“I think so,” he says.  He can’t shake the idea that he shouldn’t be okay.  Ace was at a dead stop on Highway 65 at a red light.  The truck plowed into him full speed, at least 60 mph.  The impact imploded the back end of our 2011 Subaru Outback, sending a shower of glass along Ace’s neck, and pushing his car all the way across the intersection.

The cops arrive and we hang up.

Ace and I talk regularly about the risks of an hour commute each way, the nasty stretch of road known as Highway 65.  Wouldn’t it be great if he could walk a few blocks to the clinic on Grand Avenue?  We put him in a Subaru for safety and mileage.

I start gathering my thoughts and my car keys.  1) Figure out if Ace is actually injured.  2) Call the insurance company.  3) What to do about his work day?  There is no automatic “sub” system in his hospital practice.  If he can’t work, we have to find someone who can; It’s not like he can call in and say, “Hey, sorry.  Please let my patients know I can’t make it in.  I just had a near-death experience.”

He was at a dead stop, rear-ended full speed.  Physics suggests he shouldn’t be okay.

Ace calls back.  He needs to get to work.  He gives me the address of the towing company.  My dad and I leave in two vehicles.

We meet in the parking lot snowbank of Qwik Trip, across the road from the closed offices of the towing company.  He stands next to the debris he salvaged from the car: a pile of reusable shopping bags, a window break/seatbelt slicer, Minnesota winter emergency supplies, two hockey sticks.  I walk to Ace and embrace him, kiss him, tell him I love him.  His eyes are wide.  Imagine you’re all calm and casual, cruising down the street.  A red Lamborghini screams alongside, fire arcing off the metal.  Death catches your eye, cocks his head, coolly assessing.  Nope, not this time.  He peals off onto the open road.

Ace describes the man, how he staggered from his truck.  “I’m sorry,” he slurred.  “I just broke up with my girlfriend.”  He could barely walk, but got back in the cab and took off.  They apprehended him a few miles up the road.

“I’m glad they caught the –“ my dad hesitates, as if looking to see if my mom is present.  “Asshole,” I suggest, as my dad completes the sentence with “bastard.”  (sorry Mom)  We’re both spitting mad.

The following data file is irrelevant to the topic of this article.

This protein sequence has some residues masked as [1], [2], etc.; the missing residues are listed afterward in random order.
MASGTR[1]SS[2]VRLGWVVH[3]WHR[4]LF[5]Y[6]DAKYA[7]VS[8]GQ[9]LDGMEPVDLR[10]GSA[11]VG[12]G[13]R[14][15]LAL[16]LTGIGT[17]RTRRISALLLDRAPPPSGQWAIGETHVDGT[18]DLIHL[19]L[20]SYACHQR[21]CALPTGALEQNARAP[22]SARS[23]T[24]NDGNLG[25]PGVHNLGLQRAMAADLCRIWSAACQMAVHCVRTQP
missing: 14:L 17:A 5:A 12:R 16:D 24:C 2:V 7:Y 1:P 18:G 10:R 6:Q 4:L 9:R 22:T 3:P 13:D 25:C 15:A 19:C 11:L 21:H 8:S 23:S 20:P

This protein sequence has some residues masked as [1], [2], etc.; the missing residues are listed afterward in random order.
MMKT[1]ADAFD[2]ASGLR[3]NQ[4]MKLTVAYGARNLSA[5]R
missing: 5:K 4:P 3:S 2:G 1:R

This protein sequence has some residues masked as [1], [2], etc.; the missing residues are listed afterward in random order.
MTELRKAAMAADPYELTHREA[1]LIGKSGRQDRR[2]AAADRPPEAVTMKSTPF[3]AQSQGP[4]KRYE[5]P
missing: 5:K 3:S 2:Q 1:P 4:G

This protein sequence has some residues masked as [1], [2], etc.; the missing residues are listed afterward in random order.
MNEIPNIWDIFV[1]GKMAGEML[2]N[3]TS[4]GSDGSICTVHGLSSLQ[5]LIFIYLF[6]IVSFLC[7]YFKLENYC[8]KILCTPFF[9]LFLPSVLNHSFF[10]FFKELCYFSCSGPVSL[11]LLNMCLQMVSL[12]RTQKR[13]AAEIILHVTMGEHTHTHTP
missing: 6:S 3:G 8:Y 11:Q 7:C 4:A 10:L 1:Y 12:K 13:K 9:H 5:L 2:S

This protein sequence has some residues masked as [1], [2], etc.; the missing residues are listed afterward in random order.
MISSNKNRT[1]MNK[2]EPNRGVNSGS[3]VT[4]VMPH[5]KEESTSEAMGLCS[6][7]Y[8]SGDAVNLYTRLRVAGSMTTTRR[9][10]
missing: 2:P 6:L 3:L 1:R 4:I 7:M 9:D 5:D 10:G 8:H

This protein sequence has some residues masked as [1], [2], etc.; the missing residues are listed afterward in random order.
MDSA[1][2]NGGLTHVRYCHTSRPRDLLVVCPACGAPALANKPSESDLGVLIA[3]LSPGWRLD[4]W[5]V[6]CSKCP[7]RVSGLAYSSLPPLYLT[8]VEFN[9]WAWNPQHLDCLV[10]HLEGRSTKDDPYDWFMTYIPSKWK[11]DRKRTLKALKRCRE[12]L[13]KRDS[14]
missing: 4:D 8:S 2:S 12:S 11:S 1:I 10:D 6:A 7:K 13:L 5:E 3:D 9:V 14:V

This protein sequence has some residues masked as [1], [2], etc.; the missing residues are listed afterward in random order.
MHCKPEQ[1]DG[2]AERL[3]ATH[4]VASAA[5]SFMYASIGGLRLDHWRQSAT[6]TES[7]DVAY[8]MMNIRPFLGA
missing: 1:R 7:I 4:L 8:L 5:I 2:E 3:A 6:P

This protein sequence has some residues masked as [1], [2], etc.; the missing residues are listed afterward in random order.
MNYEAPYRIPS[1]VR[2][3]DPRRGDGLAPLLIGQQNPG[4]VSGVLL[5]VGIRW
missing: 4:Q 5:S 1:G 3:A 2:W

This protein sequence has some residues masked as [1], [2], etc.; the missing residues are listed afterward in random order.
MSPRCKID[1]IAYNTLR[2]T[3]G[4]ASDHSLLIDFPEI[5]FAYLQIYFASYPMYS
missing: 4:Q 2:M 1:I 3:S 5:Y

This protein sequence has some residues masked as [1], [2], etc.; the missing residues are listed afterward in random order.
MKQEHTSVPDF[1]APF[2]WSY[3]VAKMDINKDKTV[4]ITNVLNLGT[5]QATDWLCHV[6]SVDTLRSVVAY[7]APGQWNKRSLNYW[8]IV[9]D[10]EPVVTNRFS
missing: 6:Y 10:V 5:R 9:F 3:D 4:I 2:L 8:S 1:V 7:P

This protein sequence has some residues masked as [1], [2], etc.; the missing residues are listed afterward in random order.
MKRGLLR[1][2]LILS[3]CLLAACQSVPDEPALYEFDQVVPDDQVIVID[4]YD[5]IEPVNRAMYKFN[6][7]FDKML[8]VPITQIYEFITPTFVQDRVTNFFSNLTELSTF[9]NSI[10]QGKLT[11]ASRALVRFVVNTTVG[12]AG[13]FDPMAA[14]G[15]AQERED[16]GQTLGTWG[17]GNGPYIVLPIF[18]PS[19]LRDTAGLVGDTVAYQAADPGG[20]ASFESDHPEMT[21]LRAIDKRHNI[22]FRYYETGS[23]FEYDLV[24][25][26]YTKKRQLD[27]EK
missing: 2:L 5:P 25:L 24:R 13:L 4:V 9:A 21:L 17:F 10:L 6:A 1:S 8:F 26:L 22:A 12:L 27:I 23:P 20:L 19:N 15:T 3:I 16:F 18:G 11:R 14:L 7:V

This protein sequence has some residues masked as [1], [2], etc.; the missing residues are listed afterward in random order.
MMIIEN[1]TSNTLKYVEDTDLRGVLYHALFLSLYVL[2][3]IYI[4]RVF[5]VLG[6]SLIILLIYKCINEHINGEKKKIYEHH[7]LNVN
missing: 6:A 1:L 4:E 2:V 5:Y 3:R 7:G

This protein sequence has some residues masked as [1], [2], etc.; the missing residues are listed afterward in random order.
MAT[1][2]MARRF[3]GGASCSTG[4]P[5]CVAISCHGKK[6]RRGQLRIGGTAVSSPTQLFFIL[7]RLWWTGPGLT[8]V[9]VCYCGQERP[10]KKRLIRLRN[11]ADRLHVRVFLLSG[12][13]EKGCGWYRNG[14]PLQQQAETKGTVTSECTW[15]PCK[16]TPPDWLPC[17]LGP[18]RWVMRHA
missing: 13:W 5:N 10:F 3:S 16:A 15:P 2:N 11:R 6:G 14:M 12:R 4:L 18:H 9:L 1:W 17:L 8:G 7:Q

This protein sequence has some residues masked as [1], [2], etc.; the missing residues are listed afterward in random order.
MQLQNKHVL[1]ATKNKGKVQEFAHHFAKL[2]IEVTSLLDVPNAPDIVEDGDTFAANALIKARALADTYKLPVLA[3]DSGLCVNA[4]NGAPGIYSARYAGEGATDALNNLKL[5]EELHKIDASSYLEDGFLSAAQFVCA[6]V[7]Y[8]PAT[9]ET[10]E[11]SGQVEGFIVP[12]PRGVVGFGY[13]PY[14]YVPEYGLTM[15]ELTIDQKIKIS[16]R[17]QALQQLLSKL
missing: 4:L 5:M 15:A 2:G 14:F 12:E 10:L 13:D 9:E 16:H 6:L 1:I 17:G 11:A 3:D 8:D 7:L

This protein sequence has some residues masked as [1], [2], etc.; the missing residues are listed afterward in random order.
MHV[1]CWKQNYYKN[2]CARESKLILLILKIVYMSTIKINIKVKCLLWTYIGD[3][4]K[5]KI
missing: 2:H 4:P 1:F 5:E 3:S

As a physician, I believe in the disease model of addiction.  My sympathy for the heartbroken man who could’ve killed my husband ended the second he stepped into his truck.  Don’t turn your own disease into someone else’s tragedy.

“Take ibuprofen now,” I say, knowing Ace is hopped up on epinephrine.  He’ll only feel the full effects of this at the end of his shift.

I ride home in my dad’s Subaru.  He tells me of the time an “old man” pulled right out in front of him.  My dad, age 15 and on a bike, was tossed up onto the guy’s hood.  The driver, an Eau Claire “stranger,” put my dad in the car and drove him to the hospital, waited while  the doctor checked him out, paid the bill, and repaired the bike.

Dad drops me off at home.  My mom checks in by phone, reminding me that her father was rear-ended by a drunk driver in the dead of night on his way home from working overtime.  She started waking up when her father was due home and staying awake until he arrived.  Safe.

I call the hospital where Ace works and chat with the floor manager.  Yes, they heard what happened.  I describe the scene in more detail and ask her to shove some ibuprofen down Ace’s throat.  “We’ll hogtie him,” she assures me.  “And make sure he doesn’t do anything stupid,” I say.  “We’ll try,” she replies.

Working after such an experience might be considered stupid.  What can he do?

I spend the next three hours on the phone.  The deputy who helped my husband supplies me with the other driver’s full name, date of birth (two weeks after Ace’s, including the year), license plate, and insurance name and policy number.  I inform American Family Insurance that their policy holder is currently in the county jail.  They will attempt to contact him for ten days to get his side of the story.  If they can’t reach him, they’ll proceed with their own investigation and decide whether they’ll accept liability.

How could they not accept liability?  We went to inspect our impounded car today and found the red truck’s front license plate – fully embedded in our car’s rear bumper.

At the end of it, I have a probably-totaled car, a huge unanticipated vehicular expense, a lengthy insurance investigation, and a living breathing husband.

In five years, maybe I’ll look at Ace and say, “Hey, remember when that drunk driver could’ve killed you on Highway 65 four days after 17 students and teachers were mowed down by an angry 19-yr-old with access to an AR-15?  I’m so grateful that our lawmakers finally tackled gun reform as well as addiction treatment and support.”

A gal can dream.

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That’s the back of the guy’s license plate, embedded in our Subaru’s rear bumper.

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The back of the car performed EXACTLY as it should, caving in and dropping down. You can see how the rear of the car is mashed up against the tires.

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The interior seating area is quite well-preserved – plenty of room to survive. No airbags deployed.

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Again, you can see how the back of the car tilted down. The rear doors are unusable.